Cash keeps pouring into commodities, undeterred by record prices, U.S. regulatory changes and an unusual oil market structure, with this year's index-linked inflows on course to top $3.5 billion.
Continuity is really the story here, said Matthew Schwab, managing director of AIG Financial Products Corp.
Over the first three months of the year, investors have continued to allocate funds at roughly the same pace that has prevailed over the past 12 months, he told Reuters.
Investment flows are hard to track as many are handled through over-the-counter derivatives, which are not publicly recorded.
The amount of money flowing into the U.S. commodity-linked mutual funds, which invest in groups of assets on behalf of individuals and institutions, provides a gauge.
Monthly inflows in the first quarter were about $300 million and if that continued for the rest of the year, the growth would exceed $3.5 billion, Schwab said.
By March 2006, the funds had poured in a total of around $80 billion, according to industry estimates.
Mutual funds tend to gain access to commodities though indexes, such as the Dow Jones-AIG Commodity Index.
Although record high prices have ensured good returns, profits from the indexes have been eroded by protracted contango in the oil market, meaning the front-month contract is cheaper than that for later delivery oil.
This situation, the opposite of the typical oil market structure, cuts back returns from rolling prompt into later contracts but Schwab said that it was not a major concern for the DJ-AIGCI.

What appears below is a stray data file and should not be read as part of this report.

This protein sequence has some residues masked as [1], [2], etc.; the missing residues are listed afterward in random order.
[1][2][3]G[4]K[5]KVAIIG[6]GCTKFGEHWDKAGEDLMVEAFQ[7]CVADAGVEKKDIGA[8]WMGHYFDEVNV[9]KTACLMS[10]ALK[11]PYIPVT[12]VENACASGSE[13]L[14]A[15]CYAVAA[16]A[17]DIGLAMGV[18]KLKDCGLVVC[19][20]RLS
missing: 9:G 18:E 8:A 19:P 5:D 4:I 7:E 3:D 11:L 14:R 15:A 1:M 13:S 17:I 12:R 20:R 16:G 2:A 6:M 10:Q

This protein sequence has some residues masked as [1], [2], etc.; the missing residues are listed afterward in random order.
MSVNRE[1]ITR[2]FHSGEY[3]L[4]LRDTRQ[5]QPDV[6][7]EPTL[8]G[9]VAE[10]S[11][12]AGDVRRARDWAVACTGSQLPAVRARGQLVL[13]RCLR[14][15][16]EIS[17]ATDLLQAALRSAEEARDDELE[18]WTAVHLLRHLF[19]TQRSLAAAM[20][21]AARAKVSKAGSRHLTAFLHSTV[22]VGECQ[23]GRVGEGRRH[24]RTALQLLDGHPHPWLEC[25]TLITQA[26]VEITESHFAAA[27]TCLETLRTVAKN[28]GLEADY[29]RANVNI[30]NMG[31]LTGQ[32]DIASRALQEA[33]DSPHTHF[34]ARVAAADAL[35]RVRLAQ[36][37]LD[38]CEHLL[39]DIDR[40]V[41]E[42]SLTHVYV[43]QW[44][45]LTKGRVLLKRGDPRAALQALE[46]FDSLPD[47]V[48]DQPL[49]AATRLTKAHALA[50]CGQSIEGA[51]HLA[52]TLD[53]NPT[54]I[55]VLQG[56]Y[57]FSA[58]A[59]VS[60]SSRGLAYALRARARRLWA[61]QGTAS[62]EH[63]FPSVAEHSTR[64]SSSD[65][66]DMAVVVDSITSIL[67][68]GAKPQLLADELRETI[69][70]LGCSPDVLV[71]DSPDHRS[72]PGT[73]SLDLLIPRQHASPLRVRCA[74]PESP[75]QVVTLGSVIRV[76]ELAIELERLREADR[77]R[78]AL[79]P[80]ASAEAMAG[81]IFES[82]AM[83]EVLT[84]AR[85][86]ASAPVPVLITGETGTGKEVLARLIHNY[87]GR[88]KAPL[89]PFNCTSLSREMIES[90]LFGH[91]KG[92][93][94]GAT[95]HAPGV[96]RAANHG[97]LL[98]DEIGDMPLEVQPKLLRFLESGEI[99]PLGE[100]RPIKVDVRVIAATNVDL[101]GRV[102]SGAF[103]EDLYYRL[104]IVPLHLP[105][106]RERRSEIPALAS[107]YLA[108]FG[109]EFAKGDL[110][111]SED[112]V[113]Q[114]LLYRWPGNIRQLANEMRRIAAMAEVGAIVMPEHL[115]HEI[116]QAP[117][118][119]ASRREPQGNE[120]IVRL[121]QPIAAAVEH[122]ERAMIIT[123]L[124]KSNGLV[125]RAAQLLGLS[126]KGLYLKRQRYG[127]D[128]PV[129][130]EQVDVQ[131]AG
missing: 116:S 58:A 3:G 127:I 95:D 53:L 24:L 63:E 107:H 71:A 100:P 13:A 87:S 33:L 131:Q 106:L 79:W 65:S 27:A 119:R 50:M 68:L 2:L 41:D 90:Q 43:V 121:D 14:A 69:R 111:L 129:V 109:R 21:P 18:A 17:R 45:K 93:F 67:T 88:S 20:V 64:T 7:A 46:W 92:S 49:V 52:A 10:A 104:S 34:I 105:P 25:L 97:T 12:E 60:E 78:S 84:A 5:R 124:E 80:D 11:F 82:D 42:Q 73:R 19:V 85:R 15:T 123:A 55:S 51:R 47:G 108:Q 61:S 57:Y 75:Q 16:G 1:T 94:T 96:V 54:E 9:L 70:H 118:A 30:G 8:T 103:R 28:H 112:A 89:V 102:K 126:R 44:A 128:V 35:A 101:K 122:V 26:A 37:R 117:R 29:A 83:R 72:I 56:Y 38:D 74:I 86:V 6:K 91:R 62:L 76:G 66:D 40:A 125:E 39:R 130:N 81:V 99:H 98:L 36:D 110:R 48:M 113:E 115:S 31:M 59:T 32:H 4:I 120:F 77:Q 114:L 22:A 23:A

If a commodity index is heavily weighted toward one commodity ... then this may be an issue. In a diversified index, like the DJ-AIGCI, it is less of a concern, Schwab said.
Some analysts have said U.S. regulatory changes have cast a shadow, albeit temporarily, over commodity investment. But the biggest of the U.S. commodity-linked mutual funds, PIMCO, has said it is business as usual.
The Internal Revenue Service, the U.S. government agency responsible for tax law enforcement, last December issued a ruling that is limiting the use of swaps for accessing commodity indexes and leading mutual funds to switch to structured notes.
PIMCO, which gains exposure for its CommodityRealReturn Strategy Fund via the DJ-AIGCI, is switching from total return swaps to structured notes.
Total return swaps are contracts under which a fund agrees to pay interest plus a small fee in exchange for the total return of a commodity index, while the term structured notes covers a variety of instruments whose value is determined by the price movement of the underlying asset.
In our transition from swaps to structured notes, it's business as usual, said PIMCO senior vice president Bob Greer.
PIMCO has reported it has switched $5.4 billion of its approximate $12 billion asset base into structured notes with 10 different issuers.
The deadline to complete the process is June 30.
The second largest of the U.S. commodity-linked mutual funds, Oppenheimer, closed its Real Asset Fund, which invests in commodity futures via the Goldman Sachs Commodity Index (GSCI), to new investors from the end of April. A spokeswoman said this was not related to the IRS ruling.
In a statement Oppenheimer said only that it believed it was in the best interest of current shareholders to curtail the flow of new assets in the fund at this time given the current availability and environment for commodity-linked instruments.